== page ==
A number of tokens 1 to 20, each having thereon a respective number in the sequence of 1 through 20, are shown in FIG. 1 aligned along the bottom edge 42 of panel 40. This is the storage position for the tokens. These tokens are intended for manual manipulation by the user, in increasing numbered order. The tokens are preferably about the same diameter as a word spacing to minimize confusion as to which word is selected.
FIG. 2 depicts a typical array of words, letters, numbers and abbreviations. In horizontal rows such as 44, 45, 46 and 47 are letters of the alphabet, numbers, calendar abbreviations and pronouns. Panel 40 is here shown divided into a series of vertical columns 51-56 containing lists of somewhat related words. Preferably columns 51-56 are separated by boundary lines to further minimize confusion as to which words are selected and from which column.
FIG. 2 further shows the results of a user selecting the first six tokens that carry the numbers 1 through 6 thereon, and placing these tokens such that the token carrying the number 1 identifies the word "I", the token carrying the number 2 identifies the word "feel", the token carrying the number 3 identifies the word "alone", the token carrying the number 4 identifies the word "sad", the token carrying the number 5 identifies the word "no", and the token carrying the number 6 identifies the word "friends".
In this way, selective use of tokens 1-20 allows the user to string short message segments into sequential arrangements so as to communicate a long complex message to an observer. While the sentence or sentences thus formed are abbreviated, the thoughts the user intended to communicate to another in the above example are unmistakable.
Within the scope of this invention, panel 40 may take many forms. For example, it may be a light weight printed magnetically permeable panel, and tokens 1-20 may take the form of plastic or wood disks having numbers on one side as shown and including small permanent magnets on the opposite side. This is especially advantageous for stroke victims with limited manual dexterity as they can position such disks on the panel with the least difficulty. The tokens could also include a word encircling ring if desired. As another embodiment example, panel 40 may be a rigid wooden board that contains peg holes adjacent each short message segment, in which case tokens 1-20 would comprise numbered pegs arranged for selective insertion into the board peg holes. Yet another example is a printed plastic sheet supported by a rigid substrate board for panel 40. Here, tokens 1-20 are numbered plastic disks or strips that adhere to the printed plastic sheet by plastic-to-plastic adhesion.
Preferably, in all embodiments the imprinted panel 40 includes a blank area available for supplementation of the display with words, names, photographs and the like to permit adaptation of the panel to the needs of the user. An example is shown in FIG. 2 as area 58 in the right corner.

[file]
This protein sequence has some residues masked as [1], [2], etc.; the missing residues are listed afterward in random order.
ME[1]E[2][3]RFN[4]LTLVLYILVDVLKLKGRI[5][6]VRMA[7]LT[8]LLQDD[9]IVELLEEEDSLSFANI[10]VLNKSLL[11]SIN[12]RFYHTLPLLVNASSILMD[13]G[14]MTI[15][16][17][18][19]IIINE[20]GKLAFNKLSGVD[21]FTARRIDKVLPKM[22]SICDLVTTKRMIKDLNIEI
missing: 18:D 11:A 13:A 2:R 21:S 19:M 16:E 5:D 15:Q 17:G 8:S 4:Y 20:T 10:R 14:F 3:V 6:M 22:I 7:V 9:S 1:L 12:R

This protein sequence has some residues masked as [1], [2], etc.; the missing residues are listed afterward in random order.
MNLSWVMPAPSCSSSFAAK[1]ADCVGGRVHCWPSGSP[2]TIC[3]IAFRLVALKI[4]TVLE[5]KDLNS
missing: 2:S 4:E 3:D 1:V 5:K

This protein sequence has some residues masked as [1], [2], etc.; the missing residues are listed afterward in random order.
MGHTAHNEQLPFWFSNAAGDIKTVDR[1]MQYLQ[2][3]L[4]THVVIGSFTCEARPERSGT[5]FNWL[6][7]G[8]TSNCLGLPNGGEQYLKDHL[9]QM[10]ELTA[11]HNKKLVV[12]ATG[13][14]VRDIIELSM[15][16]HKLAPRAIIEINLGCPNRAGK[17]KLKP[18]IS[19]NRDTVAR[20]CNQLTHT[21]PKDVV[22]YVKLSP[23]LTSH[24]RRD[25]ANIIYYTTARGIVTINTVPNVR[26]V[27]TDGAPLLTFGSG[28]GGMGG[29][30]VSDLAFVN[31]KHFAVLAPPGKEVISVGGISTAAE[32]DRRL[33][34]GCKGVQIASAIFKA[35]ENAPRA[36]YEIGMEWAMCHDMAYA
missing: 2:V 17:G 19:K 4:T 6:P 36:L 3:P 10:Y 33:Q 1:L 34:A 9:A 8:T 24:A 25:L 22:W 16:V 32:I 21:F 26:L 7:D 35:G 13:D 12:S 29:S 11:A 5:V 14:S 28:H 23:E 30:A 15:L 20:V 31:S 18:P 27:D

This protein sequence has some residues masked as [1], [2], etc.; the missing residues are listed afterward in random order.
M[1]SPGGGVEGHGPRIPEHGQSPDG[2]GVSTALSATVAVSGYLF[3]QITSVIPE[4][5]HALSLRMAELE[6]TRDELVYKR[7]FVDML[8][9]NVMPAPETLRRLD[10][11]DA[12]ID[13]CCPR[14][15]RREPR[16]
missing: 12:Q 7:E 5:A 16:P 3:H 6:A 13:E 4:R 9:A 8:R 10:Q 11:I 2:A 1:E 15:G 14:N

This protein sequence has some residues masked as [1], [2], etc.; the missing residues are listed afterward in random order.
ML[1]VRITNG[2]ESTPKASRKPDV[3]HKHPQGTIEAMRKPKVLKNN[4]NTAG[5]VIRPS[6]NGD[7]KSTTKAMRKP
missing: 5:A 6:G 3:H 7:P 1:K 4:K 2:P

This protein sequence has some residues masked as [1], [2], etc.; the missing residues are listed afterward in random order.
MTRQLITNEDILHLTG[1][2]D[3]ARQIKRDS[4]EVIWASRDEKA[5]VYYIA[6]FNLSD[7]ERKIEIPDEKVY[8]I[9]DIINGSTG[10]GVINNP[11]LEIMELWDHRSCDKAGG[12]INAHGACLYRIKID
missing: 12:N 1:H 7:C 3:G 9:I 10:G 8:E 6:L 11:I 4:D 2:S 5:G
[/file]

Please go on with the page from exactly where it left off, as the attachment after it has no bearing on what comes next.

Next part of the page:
Where replaceable printed overlay sheets are used, a number of different such sheets may provide a variety of selectable subject matter word groupings. For example, a sheet may include political message segments, another might have medical related message segments and another social words In this case, the user of the invention selects the overlay sheet best suited to the messages to the anticipated communications. Further flexibility is possible by forming the overlay from multiple sheet segments each with a set of different words or symbols with one sheet segment providing a user selectable index of the available sheet overlay segments. For instance, rows 44, 45, 46 or 47 might contain an index of subject matters available in the form of removable strip overlay segments for columns 51-56.
As used herein, the term message segment is not limited to single word or multi-word segments. It is possible to communicate many messages by the use of other visually informative indicia, such as numbers, animal outlines, photographs, and the like which the observer can readily interpret. All such message segments and combinations thereof are within the scope of the present invention.
The manually placeable tokens or indicators of the present invention are broadly considered to include any token that adheres to the above mentioned panel upon physical contact or engagement therewith. Such tokens can make use of the well known phenomenon of plastic-to-plastic adherence, or use the well known loop and hook fabrics, of which the brand Velcro is an example.
The preferred embodiment of the present invention makes use of tokens 1-20 that adheres to panel 40 by magnetic attraction. For example, panel 40 is formed of magnetically permeable material, and tokens 1-20 are small permanent magnets, or include small permanent magnets as portions thereof as inserts or attachments to the tokens. A feature of this invention is that tokens 1-20 carry indications of reading sequence thereon, for example numbers or letters.
In use, the handicapped person places tokens 1-20 on panel 40 in a critical sentence order. This order determines the order in which the observer is to read the small message segments, as the complete message is assembled from such small message segments.
While the present invention has been described with particularity with reference to the preferred embodiment thereof, those of normal skill in the art will understand that the general teachings of this invention are extendable to other embodiments, without departing from the spirit and scope of this invention.
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|U.S. Classification||434/112, 283/117, 283/46, 434/430, 434/168, 283/62|
|Jun 8, 1992||FPAY||Fee payment|
Year of fee payment: 4
|Aug 13, 1996||REMI||Maintenance fee reminder mailed|
|Dec 17, 1996||FPAY||Fee payment|
Year of fee payment: 8
|Dec 17, 1996||SULP||Surcharge for late payment|
|Jul 25, 2000||REMI||Maintenance fee reminder mailed|
|Dec 31, 2000||LAPS||Lapse for failure to pay maintenance fees|
|Mar 6, 2001||FP||Expired due to failure to pay maintenance fee|
Effective date: 20010103